02 - 08 September
Rome, Constantinople, and Canterbury join in urging 'meaningful sacrifices' to protect Creation, Melbourne priest, TMA honoured at religious press awards, Let's talk about re-opening churches and vaccine passports says Sydney's Anglican Archbishop, Christians as Bad Guys wins Book of the Year and much more
September 8 2021
Climate change is “an immediate and urgent matter of survival”, the Archbishop of Canterbury, Pope Francis and the Ecumenical Patriarch, Bartholomew I, write in a joint message released on Tuesday. They call on people to make “meaningful sacrifices for the sake of the earth which God has given us”. It is the first time that the three church leaders have jointly addressed “the urgency of environmental sustainability, its impact on persistent poverty, and the importance of global cooperation”, they write in A Joint Message for the Protection of Creation.
The flagship publication of Ethos: the Evangelical Centre for Christianity and Society, which is led by Melbourne Anglican priest and academic the Revd Dr Gordon Preece, has won the premier honour of the Australasian Religious Press Association (ARPA), the Gutenberg Award, with TMA also taking out three awards.
Kaniska Raffel, Sydney’s Anglican Archbishop, is setting up a series of meetings for rectors and churchwardens to discuss plans for the re-opening of churches amid uncertainty about the timing and government regulation. Debate among Christians in some quarters of the internet has been heated in the last week, influenced in part by a shortening timeframe. New South Wales is expected to lead the states in reaching 70 per cent double dose vaccination by October 18 and 80 per cent by November 1.
Western Australian writer, blogger and pastor Stephen McAlpine has been awarded the 2021 Australian Christian Book of the Year award for Being the Bad Guys: How to Live for Jesus in a World That Says You Shouldn’t.
It is one of the holiest events on the Jewish calendar, but this year's Jewish New Year is looking starkly different in large parts of the country. While the festivities - which began on Monday - are usually marked by prayers at the synagogue and a feast at home, Sydney's current COVID-19 lockdowns mean scaled-down celebrations for many families. For adherents in Melbourne, the situation is all too familiar, having marked Rosh Hashanah under COVID-19 restrictions last year.
The Anglican church in Wales will offer special blessings to same-sex married couples after a historic vote welcomed by campaigners for equality. The move puts the Welsh church at odds with the Church of England, which forbids clergy to bless same-sex marriages. It falls short of allowing same-sex marriages in church, and includes a “conscience clause”, allowing individual clergy to decide whether or not to offer blessings.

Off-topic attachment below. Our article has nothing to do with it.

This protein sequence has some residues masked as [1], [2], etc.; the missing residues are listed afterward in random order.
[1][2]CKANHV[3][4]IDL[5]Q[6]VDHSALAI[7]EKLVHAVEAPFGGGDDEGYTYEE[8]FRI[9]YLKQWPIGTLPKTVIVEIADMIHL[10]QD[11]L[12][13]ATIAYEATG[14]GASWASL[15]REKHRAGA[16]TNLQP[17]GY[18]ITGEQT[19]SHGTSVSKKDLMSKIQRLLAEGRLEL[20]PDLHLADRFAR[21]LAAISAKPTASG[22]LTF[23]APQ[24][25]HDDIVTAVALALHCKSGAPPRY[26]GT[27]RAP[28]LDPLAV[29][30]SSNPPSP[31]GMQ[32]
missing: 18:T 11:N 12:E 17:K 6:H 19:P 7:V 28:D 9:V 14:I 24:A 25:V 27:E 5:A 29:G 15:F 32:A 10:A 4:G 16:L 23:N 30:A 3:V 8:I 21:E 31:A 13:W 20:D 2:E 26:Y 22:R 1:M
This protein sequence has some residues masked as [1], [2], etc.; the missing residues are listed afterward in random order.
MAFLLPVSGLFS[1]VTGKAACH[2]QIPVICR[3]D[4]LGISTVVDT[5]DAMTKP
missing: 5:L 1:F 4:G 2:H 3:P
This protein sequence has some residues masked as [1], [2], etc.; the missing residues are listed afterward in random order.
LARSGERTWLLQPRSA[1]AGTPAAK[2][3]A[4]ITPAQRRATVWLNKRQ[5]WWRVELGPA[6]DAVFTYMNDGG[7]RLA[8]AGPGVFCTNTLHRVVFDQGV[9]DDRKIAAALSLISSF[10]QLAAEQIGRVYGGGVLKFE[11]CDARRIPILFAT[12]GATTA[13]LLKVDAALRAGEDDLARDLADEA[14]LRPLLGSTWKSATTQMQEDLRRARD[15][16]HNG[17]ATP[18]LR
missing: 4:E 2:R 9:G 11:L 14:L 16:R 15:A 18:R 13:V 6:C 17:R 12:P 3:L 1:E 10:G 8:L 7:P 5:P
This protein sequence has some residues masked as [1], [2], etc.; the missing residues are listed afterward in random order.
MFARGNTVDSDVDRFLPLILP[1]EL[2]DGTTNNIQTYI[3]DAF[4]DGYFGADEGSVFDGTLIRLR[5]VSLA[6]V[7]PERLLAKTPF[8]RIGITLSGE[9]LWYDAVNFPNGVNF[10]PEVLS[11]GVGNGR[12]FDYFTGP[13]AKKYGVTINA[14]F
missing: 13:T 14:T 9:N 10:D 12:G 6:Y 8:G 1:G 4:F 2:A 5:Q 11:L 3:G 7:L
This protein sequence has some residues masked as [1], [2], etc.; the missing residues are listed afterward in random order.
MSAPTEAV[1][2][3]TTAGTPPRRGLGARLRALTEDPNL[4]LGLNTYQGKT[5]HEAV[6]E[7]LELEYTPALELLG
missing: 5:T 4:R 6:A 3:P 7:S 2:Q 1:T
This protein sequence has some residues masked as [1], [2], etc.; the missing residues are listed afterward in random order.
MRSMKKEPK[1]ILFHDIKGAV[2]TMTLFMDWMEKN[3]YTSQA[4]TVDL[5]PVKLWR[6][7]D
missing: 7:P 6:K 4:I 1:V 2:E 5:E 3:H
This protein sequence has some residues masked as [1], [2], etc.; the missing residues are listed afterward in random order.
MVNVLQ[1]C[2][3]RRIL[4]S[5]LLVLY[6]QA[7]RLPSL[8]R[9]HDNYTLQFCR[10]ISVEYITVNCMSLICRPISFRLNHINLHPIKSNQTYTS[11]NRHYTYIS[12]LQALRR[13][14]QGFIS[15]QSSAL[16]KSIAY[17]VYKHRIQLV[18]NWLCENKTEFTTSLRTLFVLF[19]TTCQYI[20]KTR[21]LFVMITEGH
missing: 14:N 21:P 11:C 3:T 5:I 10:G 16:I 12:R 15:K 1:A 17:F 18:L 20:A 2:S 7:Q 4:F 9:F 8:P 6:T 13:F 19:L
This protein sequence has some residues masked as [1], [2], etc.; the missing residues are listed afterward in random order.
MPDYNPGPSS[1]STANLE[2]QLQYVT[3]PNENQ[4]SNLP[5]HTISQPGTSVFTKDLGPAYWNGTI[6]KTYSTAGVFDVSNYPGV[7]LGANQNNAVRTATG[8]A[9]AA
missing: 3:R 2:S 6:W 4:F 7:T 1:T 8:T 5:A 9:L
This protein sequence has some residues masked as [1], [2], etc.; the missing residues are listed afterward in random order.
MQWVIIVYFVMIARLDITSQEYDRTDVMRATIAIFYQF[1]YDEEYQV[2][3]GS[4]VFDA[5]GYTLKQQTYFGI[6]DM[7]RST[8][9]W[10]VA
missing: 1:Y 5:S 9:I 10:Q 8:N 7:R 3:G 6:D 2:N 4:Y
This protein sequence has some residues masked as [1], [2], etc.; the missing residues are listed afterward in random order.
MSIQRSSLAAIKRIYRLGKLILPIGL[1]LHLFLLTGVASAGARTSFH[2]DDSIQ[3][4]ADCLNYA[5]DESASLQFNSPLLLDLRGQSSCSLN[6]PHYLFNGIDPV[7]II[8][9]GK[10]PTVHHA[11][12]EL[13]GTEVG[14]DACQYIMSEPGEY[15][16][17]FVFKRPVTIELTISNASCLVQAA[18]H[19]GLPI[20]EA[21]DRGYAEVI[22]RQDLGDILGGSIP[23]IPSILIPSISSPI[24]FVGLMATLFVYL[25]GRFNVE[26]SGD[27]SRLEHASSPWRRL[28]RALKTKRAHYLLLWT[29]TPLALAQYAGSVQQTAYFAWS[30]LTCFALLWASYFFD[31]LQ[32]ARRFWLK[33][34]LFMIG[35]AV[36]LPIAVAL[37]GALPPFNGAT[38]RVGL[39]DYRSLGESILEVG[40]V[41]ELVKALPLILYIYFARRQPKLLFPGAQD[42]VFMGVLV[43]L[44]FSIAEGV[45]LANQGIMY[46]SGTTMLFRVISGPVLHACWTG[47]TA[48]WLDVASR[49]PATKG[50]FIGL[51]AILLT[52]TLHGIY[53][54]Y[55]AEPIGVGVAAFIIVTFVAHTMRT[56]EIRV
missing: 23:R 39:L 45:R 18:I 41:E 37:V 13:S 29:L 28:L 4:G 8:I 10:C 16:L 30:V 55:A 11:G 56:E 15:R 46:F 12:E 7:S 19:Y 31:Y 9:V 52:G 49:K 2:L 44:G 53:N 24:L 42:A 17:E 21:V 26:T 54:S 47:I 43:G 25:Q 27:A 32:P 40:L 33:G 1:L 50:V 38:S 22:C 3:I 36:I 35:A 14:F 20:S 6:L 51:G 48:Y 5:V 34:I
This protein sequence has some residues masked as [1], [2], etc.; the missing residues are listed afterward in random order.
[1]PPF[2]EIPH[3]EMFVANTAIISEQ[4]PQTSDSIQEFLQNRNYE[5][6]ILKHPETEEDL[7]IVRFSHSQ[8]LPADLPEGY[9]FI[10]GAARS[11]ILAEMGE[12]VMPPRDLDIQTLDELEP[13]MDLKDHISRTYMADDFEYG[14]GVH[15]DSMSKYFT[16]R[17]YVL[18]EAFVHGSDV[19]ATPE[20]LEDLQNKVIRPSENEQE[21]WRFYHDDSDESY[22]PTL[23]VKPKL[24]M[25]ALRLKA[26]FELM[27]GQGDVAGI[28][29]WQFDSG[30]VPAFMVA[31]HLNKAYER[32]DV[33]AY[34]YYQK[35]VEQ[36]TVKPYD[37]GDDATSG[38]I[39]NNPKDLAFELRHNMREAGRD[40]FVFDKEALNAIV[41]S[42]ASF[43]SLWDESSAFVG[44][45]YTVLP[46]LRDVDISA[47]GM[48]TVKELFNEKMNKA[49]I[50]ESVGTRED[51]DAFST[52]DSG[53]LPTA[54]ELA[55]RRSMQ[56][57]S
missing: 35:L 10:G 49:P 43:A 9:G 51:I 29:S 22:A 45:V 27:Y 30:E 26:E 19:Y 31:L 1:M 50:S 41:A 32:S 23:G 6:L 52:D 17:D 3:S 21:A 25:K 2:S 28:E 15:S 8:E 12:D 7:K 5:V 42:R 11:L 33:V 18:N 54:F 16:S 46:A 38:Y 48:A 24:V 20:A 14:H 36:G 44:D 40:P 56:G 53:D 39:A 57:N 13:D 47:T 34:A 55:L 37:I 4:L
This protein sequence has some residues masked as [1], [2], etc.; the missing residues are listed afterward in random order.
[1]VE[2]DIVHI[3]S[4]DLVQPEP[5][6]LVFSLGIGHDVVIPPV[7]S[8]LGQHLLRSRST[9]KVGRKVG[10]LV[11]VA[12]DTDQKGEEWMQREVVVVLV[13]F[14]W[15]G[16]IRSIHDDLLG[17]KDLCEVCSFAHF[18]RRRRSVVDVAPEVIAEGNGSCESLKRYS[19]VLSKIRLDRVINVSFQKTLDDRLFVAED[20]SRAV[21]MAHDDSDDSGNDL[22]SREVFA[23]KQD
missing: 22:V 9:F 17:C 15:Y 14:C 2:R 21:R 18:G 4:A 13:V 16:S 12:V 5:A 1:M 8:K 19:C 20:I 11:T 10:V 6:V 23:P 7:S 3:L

The Tampa inaugurated an incremental scale of brutal responses against unwanted refugees and asylum seekers, a policy justified to this day with a shoddy humanitarianism laced with security considerations, writes Dr Binoy Kampmark, a former Commonwealth Scholar who lectures at RMIT University. What took place 20 years ago at sea on a Norwegian tanker might have produced a different result but Australia offered a dark alternative, one hostile to refugees and the right to asylum, a model to be used by wealthy states to frustrate international law. “It is one that shows little signs of losing its cruel appeal.”
The US Supreme Court’s decision not to block a Texas law sharply curtailing abortions has abruptly vaulted the issue to the forefront of American politics, reshaping the dynamics of elections in California this month, in Virginia in November and in mid-term elections next year that will determine control of Congress and state legislatures. Republicans hailed the court’s 5-to-4 decision as a tremendous victory, allowing a nearly complete ban on abortions to stand in the nation’s second-largest state. For Democrats, it was a nightmare come true.
The first and only Archdeacon of Western Australia and the first to be promulgated in WA as a local saint and hero of the Anglican Church, John Wollaston is to be celebrated on 18 September.
It took Michelle Smart nearly three years to read the Commedia, but she’s glad she persisted. Dante’s epic poem reminded her of the profound significance of a life, the moral weight of every moment. But what struck her most is the strength of his candour, the honesty of his prose. “You are not alone / the poem said / in the dark tunnel”, writes Louise Glück. The Commedia becomes what every great poem should be: a valued companion for life’s journey.